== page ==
Please go to the following link to read the entire article on how one self-published author was picked up by a major publishing house, Simon & Shuster: http://alturl.com/vk56

Came across this fine piece from the blog The Write Report by Donna. Visit her blog at http://writereport.blogspot.com/

Sunday, July 12, 2009

The Evolving Role of Literary Agents

I have discovered a VERY informative publishing and related industry website called The Idea Logical at http://alturl.com/wyb5 and am delighted to present the following extracted posting:

The Evolving Role of Agents by Mike Shatzkin

Because of a couple of panels I spoke on last spring and because of the development of FiledBy, I have had more and more conversations lately with agents. They are part of the General Trade Publishing ecosystem. So their lives are getting more difficult and more complicated, like everybody else’s in Book Valley.
The agents’ concern is frequently expressed as “what do I tell my authors?” Publishers are increasingly insistent that a prospective author have an internet platform to build on before they sign a book. Editors always wanted credentials to back up a writer’s authority on any subject; now they’d like to see that the writer has a following on that subject as well.
But agents are also concerned about themselves. The two most innovative imprint initiatives in recent memory — Bob Miller’s HarperStudio inside HarperCollins and Roger Cooper’s Vanguard inside Perseus — are built on the idea of reducing risk, paying the author a lower advance. Yes, they also promise a higher reward (higher royalty), but experienced agents know most books don’t earn anything beyond the advance.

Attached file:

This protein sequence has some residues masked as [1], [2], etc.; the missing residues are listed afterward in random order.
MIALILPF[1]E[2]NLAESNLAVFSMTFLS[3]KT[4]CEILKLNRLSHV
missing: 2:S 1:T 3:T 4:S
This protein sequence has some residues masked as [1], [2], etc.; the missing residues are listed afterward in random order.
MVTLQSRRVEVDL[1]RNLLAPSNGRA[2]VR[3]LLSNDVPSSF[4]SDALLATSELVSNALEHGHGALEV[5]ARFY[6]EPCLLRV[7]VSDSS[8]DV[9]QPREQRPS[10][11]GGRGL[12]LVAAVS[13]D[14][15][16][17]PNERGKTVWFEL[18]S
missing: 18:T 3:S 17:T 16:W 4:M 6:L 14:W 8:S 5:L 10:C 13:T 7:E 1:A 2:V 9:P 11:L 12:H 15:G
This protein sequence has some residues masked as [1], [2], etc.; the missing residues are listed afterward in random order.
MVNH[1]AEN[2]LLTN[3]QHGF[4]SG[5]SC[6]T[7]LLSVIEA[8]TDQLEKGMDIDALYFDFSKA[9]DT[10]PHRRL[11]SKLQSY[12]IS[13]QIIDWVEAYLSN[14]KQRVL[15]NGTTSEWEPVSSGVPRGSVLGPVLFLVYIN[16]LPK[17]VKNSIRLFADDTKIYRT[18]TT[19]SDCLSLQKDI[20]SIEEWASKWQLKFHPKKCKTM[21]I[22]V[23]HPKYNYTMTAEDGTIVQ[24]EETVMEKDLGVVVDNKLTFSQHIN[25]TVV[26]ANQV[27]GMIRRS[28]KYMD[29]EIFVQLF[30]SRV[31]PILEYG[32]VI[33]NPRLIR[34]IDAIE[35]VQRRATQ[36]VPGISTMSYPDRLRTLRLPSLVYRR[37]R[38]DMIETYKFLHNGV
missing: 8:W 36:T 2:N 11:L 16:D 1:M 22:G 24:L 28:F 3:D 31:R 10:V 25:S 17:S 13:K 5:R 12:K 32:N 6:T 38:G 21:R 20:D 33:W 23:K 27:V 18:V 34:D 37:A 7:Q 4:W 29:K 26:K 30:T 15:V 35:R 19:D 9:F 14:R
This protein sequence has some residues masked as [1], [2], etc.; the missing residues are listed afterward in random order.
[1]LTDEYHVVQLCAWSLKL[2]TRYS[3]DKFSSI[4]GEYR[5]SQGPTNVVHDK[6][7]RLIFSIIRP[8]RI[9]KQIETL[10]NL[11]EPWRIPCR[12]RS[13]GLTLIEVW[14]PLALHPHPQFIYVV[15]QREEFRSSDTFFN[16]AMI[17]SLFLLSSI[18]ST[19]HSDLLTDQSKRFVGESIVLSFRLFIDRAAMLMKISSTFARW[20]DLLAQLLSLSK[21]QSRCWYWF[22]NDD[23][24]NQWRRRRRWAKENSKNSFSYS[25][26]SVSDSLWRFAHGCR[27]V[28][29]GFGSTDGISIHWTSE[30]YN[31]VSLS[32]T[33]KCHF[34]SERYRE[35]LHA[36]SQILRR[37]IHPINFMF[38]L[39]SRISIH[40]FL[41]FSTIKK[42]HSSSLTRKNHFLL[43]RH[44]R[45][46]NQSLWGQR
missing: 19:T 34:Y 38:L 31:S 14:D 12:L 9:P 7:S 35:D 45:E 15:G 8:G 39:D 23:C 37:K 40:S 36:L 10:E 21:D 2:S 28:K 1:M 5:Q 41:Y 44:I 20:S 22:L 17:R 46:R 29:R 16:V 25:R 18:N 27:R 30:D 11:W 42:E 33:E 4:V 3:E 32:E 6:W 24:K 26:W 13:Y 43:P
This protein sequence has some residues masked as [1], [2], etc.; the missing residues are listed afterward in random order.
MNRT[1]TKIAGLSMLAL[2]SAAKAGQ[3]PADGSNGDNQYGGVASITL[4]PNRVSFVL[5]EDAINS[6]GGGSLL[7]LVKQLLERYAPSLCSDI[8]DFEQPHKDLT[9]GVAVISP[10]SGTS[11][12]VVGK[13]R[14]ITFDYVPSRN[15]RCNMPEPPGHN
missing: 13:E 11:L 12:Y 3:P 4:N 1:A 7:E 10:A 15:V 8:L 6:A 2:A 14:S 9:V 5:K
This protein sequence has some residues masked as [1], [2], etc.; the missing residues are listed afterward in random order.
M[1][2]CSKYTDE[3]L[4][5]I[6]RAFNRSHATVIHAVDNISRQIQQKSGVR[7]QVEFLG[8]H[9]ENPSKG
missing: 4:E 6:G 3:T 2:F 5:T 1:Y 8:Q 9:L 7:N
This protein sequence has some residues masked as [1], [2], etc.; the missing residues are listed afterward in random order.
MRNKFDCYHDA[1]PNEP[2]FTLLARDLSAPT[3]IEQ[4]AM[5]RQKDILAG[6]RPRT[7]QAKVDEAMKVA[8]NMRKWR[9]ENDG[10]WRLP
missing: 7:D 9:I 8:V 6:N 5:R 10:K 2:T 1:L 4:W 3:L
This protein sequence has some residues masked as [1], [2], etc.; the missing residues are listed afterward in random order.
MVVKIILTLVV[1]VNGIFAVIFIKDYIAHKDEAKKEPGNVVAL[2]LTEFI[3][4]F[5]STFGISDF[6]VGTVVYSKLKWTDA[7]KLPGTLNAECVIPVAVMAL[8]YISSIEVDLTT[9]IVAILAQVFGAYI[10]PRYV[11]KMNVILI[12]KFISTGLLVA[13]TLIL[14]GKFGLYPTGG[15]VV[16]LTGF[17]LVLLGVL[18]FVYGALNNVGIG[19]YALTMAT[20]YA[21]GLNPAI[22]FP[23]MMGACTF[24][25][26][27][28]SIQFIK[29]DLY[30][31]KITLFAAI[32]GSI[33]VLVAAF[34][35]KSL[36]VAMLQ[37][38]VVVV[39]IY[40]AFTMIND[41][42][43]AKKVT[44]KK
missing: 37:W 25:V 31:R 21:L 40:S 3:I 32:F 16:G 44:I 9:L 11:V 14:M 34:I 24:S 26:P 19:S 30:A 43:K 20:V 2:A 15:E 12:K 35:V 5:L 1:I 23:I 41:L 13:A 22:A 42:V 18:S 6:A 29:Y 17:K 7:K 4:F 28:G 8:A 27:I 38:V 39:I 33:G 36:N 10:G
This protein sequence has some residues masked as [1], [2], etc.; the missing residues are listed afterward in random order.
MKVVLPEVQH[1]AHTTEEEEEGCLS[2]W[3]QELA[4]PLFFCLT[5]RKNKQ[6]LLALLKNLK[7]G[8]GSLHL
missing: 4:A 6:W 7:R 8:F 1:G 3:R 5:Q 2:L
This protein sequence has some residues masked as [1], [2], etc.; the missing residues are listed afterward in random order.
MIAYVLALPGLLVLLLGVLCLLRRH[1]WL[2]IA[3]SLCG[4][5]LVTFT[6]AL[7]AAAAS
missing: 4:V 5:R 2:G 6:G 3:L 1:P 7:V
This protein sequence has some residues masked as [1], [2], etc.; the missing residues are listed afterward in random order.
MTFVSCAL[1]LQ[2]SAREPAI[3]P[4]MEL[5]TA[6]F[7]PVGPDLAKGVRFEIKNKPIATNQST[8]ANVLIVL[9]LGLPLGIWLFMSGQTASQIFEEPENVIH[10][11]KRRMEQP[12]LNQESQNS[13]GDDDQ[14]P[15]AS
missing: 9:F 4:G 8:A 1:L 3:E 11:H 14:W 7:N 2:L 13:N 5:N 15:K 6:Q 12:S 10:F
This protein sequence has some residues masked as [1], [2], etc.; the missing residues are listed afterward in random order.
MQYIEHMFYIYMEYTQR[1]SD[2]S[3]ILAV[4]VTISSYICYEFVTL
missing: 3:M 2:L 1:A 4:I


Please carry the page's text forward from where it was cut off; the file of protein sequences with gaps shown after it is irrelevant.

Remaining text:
Miller and Cooper are smart guys and it could well be that their imprints will have a higher percentage of earnouts than most. But, as smart guys, they wouldn’t be willing to pay more on the high side if they didn’t believe they were saving at least that much on the risk side...
...view rest of this post at http://alturl.com/wyb5

Thursday, July 9, 2009

I Got A Nibble!

I got a question on Ebay regarding my book today! 26 days and two re-lists later. Not a sale yet, but an interest shown and a "watcher" bidder on Ebay. I feel like celebrating!

The question: "What is this? A book, CD, DVD, online data, what???? Thank you in advance. Bill"

Answer: "It's a downloadable ebook in PDF format. So you can get it immediately!"

I just hope that Ebay doesn't make me sell this as a CD and not allow me to sell it as an ebook...